By Sadie Robinson
Downloading PDF. Please wait... Issue 2521

Orgreave campaigners demand justice ahead of meeting with Tory minister

This article is over 5 years, 9 months old
Issue 2521
Campaigners outside parliament today demanding justice over Orgreave
Campaigners outside parliament today demanding justice over Orgreave (Pic: Socialist Worker)

Campaigners from the Orgreave Truth and Justice Campaign (OTJC) and their supporters gathered outside parliament today, Tuesday, ahead of a meeting with home secretary Amber Rudd.

They want a public inquiry into the policing of miners at the Orgreave coking plant during the 1984-5 Miners’ Strike and the treatment of miners afterwards.

Police attacked a mass picket of the plant on 18 June 1984, then tried to frame miners for riot.

Striking miner Arthur Critchlow was there. He told Socialist Worker that police must be held accountable for their “brutality”.

“Why it was called a riot I’ll never know,” he said. “There was only one side rioting and it certainly wasn’t the miners.”

Labour leader Jeremy Corbyn, shadow chancellor John McDonnell and a number of Labour MPs joined the rally.

McDonnell told Socialist Worker, “What we want is justice – simple as that. Orgreave was an organised assault on working class people.”

Arthur’s skull was fractured at Orgreave and then he was charged with riot. “I went into hospital, had the fluid drained off and then was remanded into Armley jail,” he said.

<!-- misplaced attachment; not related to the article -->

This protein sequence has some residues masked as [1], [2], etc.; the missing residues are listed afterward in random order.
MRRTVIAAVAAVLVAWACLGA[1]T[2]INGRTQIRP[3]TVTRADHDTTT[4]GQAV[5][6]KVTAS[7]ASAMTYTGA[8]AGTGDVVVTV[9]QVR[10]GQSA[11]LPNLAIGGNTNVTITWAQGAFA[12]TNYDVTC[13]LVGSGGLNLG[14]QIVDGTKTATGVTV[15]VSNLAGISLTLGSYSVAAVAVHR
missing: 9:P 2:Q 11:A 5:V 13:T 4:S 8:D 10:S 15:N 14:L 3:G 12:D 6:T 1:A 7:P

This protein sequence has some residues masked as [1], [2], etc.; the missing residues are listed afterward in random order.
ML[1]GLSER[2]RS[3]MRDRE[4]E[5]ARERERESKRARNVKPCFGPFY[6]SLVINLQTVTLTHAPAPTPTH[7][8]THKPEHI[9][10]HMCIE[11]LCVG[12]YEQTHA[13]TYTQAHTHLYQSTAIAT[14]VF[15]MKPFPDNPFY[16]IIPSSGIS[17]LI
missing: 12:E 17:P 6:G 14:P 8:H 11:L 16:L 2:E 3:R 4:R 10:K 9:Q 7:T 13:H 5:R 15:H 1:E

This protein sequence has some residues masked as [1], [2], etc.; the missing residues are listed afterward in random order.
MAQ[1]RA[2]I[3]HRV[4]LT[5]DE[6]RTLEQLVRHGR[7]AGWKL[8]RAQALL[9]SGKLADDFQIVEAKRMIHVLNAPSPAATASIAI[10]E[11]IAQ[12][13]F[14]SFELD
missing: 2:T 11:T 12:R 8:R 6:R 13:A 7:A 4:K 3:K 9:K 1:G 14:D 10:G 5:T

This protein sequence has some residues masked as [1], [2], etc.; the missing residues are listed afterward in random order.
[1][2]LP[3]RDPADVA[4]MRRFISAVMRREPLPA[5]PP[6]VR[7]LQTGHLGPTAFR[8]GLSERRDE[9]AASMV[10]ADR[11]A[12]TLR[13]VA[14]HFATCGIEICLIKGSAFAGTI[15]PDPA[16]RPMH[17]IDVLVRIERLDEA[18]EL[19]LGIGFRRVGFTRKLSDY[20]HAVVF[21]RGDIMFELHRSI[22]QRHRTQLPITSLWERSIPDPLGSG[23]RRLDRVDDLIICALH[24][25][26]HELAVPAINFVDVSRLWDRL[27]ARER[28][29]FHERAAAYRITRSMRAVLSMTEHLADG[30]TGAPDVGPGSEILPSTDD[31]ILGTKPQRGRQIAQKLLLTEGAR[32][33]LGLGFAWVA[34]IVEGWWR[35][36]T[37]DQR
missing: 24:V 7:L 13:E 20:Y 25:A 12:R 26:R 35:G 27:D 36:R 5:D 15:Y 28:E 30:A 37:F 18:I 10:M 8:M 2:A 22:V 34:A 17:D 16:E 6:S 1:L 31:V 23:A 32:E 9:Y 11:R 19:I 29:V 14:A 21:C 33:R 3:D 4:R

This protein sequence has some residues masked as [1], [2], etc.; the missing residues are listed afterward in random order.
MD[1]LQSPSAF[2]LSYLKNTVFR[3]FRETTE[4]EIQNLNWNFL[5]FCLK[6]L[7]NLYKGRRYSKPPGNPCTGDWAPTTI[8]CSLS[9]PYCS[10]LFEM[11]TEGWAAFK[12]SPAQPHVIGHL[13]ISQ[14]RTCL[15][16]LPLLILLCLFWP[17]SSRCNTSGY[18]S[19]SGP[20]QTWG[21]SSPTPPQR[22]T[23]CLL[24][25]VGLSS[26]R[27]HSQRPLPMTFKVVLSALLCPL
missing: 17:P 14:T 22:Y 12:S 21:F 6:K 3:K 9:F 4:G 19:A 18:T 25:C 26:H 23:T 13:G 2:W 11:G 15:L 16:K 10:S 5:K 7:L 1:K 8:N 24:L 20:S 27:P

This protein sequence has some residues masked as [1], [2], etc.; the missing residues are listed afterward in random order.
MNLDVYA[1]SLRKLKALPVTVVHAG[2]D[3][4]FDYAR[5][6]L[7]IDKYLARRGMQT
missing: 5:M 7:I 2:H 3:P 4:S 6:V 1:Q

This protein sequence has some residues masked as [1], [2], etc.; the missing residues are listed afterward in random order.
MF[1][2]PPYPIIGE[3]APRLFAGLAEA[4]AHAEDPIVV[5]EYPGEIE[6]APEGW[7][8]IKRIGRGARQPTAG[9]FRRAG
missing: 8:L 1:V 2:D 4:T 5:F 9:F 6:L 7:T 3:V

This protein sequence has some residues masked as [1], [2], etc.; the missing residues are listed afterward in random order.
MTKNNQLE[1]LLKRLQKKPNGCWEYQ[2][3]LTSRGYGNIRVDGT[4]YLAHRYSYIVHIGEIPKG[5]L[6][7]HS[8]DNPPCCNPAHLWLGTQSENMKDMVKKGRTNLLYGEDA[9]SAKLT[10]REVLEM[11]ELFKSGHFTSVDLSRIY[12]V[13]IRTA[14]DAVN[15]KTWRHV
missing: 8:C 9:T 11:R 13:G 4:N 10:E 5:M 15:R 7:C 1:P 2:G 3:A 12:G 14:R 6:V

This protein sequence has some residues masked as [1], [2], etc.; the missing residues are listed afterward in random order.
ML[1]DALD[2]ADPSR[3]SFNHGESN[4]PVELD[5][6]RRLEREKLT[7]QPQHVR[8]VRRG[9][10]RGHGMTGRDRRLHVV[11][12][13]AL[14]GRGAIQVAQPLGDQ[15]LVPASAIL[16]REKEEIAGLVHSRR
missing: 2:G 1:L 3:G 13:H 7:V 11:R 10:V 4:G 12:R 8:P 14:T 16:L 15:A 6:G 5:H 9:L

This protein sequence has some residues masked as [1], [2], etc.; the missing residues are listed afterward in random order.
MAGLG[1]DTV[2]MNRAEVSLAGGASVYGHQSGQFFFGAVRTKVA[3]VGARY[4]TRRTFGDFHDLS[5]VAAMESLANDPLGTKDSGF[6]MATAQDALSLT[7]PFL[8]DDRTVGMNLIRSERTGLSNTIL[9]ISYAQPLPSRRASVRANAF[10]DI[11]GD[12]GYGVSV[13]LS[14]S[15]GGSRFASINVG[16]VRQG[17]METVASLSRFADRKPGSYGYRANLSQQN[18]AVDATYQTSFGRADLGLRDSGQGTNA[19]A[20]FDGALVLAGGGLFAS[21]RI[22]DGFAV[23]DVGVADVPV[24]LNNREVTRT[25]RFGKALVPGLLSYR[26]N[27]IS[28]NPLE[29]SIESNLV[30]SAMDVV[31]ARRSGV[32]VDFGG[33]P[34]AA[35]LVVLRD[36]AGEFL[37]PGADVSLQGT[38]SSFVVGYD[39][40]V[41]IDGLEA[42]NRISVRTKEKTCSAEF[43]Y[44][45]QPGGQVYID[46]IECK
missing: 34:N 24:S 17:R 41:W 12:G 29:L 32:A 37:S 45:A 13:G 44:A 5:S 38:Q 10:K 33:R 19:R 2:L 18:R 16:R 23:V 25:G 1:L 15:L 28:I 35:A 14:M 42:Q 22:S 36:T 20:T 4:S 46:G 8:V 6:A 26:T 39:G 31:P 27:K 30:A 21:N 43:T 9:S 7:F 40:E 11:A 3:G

He had to wait a year until the trial, which lasted 48 days before he was found not guilty. “It was stress you wouldn’t believe,” he said. “You picked the newspapers up and you had the home secretary Leon Brittan saying miners should have life imprisonment if found guilty.

Labour leader Jeremy Corbyn joined Orgreave campaigners at parliament

Labour leader Jeremy Corbyn joined Orgreave campaigners at parliament (Pic: Guy Smallman)

“And because you’d seen all through the strike what the state can do, you believed it.”

Campaigners said the attack was deliberate. McDonnell said, “The Tory government was trying to smash the National Union of Mineworkers (NUM). They thought if they could smash the NUM they could smash the trade union movement.

“That story needs to be told. We need an independent inquiry to enable that to happen. It isn’t just the role of the police, it’s the role of the whole establishment.”

Arthur pointed to evidence and allegations that police committed perjury, fabricated evidence and committed assault.

“Nobody’s ever been held to account,” he said. “It’s OK compensating people, but surely someone must be answerable.”

Many campaigners were optimistic. Mike Jackson from Lesbians and Gays Support the Miners told Socialist Worker, “The Hillsborough result adds a lot of weight to our case. I don’t see how the government can deny us an inquiry.”

And Joe Rollin from the OTJC added, “I feel like it’s the time for change now. A police officer on the news last night confirmed what we all knew about police falsifying evidence. Today’s meeting is a crunch moment for us.”

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